Ghost Dances and Other Works Review: the Classic and the Innovative Collide

Rambert Dance Company’s latest performance at the Theatre Royal Newcastle combined a revival of the 1981 masterpiece Ghost Dances from internationally acclaimed choreographer Christopher Bruce with new pieces by up-and-coming choreographers. Bruce originally envisioned his work as a tribute to victims of the political violence and oppression in Chile following General Augusto Pinochet’s bloody coup in 1973. Yet despite being rooted in a particular historical moment, its poignant portrayal of death in the midst of life has a universal relevance. In an 1988 interview, Bruce remarked that ‘it’s indirectly political, but it’s very much about humanity and just about how people get caught up, suffer and die.’ His work therefore focuses more on the personal suffering of individuals, rather than the political agitation of the period.

Ghost Dances | © Jane Hobson
Ghost Dances | © Jane Hobson

In the opening section, the male dancers were introduced with predatory and reptilian movements performed with grace and eeriness. They displayed extraordinary skill in uniting immaculately timed canons to only the sound of wind. The signature move of the ‘Mis Llamitas’ section – a llama-like walk performed by the male dancer as the female dancer pulls him along by his tie – received considerable giggles from the audience, making the woman’s sudden death all the more poignant.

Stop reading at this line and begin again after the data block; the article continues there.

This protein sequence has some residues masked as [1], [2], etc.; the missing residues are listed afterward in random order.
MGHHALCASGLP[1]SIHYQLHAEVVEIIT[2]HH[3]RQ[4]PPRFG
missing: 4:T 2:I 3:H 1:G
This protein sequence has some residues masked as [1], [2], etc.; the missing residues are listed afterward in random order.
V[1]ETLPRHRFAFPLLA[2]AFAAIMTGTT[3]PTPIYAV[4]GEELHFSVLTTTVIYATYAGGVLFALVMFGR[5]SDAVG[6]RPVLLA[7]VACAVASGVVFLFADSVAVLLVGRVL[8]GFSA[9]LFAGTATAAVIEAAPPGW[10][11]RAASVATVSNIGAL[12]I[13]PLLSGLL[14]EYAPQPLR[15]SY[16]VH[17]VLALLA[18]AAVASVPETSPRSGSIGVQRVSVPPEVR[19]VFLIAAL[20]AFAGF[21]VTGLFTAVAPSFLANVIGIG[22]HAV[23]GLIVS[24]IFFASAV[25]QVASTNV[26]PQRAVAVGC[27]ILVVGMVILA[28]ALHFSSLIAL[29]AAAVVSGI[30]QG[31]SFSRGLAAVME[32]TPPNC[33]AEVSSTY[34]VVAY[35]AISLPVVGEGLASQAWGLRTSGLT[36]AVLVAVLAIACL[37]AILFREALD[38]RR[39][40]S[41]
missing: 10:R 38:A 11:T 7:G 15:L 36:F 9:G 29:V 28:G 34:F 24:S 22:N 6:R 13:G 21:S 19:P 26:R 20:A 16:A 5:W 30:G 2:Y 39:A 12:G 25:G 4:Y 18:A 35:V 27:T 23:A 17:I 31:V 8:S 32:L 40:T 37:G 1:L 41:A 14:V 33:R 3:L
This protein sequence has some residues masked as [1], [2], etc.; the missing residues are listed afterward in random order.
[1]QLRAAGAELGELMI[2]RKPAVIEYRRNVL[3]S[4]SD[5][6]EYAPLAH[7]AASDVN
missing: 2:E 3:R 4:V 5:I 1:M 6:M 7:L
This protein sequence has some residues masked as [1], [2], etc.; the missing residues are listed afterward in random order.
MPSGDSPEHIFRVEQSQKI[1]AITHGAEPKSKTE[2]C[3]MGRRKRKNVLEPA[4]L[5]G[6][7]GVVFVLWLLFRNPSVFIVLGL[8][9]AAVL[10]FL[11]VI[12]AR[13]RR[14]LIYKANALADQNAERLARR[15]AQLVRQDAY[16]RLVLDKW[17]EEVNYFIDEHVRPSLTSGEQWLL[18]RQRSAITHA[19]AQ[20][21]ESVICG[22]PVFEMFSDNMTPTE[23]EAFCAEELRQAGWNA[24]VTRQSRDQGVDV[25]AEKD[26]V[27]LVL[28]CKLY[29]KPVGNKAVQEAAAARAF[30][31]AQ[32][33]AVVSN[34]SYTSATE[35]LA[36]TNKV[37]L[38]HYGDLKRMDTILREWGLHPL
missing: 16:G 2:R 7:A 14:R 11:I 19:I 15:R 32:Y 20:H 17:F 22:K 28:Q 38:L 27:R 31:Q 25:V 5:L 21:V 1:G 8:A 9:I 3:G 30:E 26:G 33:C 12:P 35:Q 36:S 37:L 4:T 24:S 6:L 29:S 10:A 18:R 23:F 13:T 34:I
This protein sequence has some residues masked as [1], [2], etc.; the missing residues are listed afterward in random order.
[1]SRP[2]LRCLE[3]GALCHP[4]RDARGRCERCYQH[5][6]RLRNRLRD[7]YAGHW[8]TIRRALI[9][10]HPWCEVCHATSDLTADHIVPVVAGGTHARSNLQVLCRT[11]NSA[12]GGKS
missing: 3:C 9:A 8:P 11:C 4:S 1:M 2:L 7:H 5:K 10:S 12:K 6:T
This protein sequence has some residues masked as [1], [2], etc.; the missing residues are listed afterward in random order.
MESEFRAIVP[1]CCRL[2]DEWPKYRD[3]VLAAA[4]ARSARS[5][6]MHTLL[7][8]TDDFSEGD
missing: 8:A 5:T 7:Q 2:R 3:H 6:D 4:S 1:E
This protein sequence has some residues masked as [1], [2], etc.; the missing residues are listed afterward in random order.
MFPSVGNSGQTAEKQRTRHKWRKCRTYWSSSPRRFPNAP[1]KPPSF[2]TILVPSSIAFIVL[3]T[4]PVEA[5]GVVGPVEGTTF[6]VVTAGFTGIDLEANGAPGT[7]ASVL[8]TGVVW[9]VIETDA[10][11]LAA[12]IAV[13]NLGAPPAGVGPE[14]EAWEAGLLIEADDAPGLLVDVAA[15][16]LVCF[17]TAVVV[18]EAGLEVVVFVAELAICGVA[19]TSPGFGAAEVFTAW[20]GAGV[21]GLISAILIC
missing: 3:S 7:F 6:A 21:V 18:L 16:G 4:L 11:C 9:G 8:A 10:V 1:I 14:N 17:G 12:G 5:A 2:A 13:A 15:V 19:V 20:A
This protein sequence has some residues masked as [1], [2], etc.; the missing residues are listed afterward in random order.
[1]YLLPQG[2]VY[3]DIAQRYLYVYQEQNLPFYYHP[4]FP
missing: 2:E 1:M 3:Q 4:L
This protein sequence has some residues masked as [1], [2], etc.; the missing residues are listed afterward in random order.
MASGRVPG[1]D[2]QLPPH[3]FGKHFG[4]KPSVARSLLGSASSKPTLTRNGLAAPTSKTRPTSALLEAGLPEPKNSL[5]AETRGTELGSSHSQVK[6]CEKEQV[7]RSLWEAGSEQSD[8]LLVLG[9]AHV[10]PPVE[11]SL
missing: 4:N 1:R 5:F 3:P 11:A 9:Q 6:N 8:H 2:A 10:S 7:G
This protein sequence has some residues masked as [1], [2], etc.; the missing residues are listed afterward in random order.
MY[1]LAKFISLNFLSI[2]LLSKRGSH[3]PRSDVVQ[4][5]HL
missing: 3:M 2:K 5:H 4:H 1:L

Ghost Dances | © Jane Hobson
Ghost Dances | © Jane Hobson

Coming before Ghost Dances, Andonis Foniadakis’s debut collaboration with Rambert, Symbiosis, was an interesting choice for the opening number. Although its lack of a linear narrative could make it difficult to follow, it allowed the viewer to form their own opinion of its meaning. The work’s inspiration came from the dynamic patterns of human behaviour in cities. The piece was fascinating for its formal composition alone, with the movements of the dancers in and out of complex formations and synchronisations echoing the fast-paced and chaotic nature of modern life.

Ghost Dances | © Jane Hobson
Ghost Dances | © Jane Hobson

Ben Duke’s Goat came last in the show and might be described as a work of dance-theatre due to its incorporation of dialogue, vocals and multimedia. The piece is named after a New Year’s Eve tradition in his hometown in which people write things they want to get rid of on paper and tie it to a goat that is let loose. Nina Simone was also an inspiration, whose songs Duke used as a springboard for exploring the pain and pleasure of performing. In Goat, Duke uses live on-stage musical accompaniment, acting and a cameraman filming the dancers with a live-feed to an on-stage screen. The performance had a meta-awareness of itself: while the dancers were improvising, the compare (the audience’s point-of-relation in the piece, played by principle dancer Miguel Altunaga) interviewed them, with cameraman in tow, asking what their dance ‘was about’, leading to comical reactions. The added elements of acting and singing proved a challenge for the dancers, but this was only occasionally problematic. Altunaga handled his unusual compare part with surprisingly good comic-timing. More than once the black humour in this performance had the audience roaring with laughter.

Rambert: Ghost Dances and Other Works was on at the Theatre Royal Newcastle on 6­­­–8 February 2018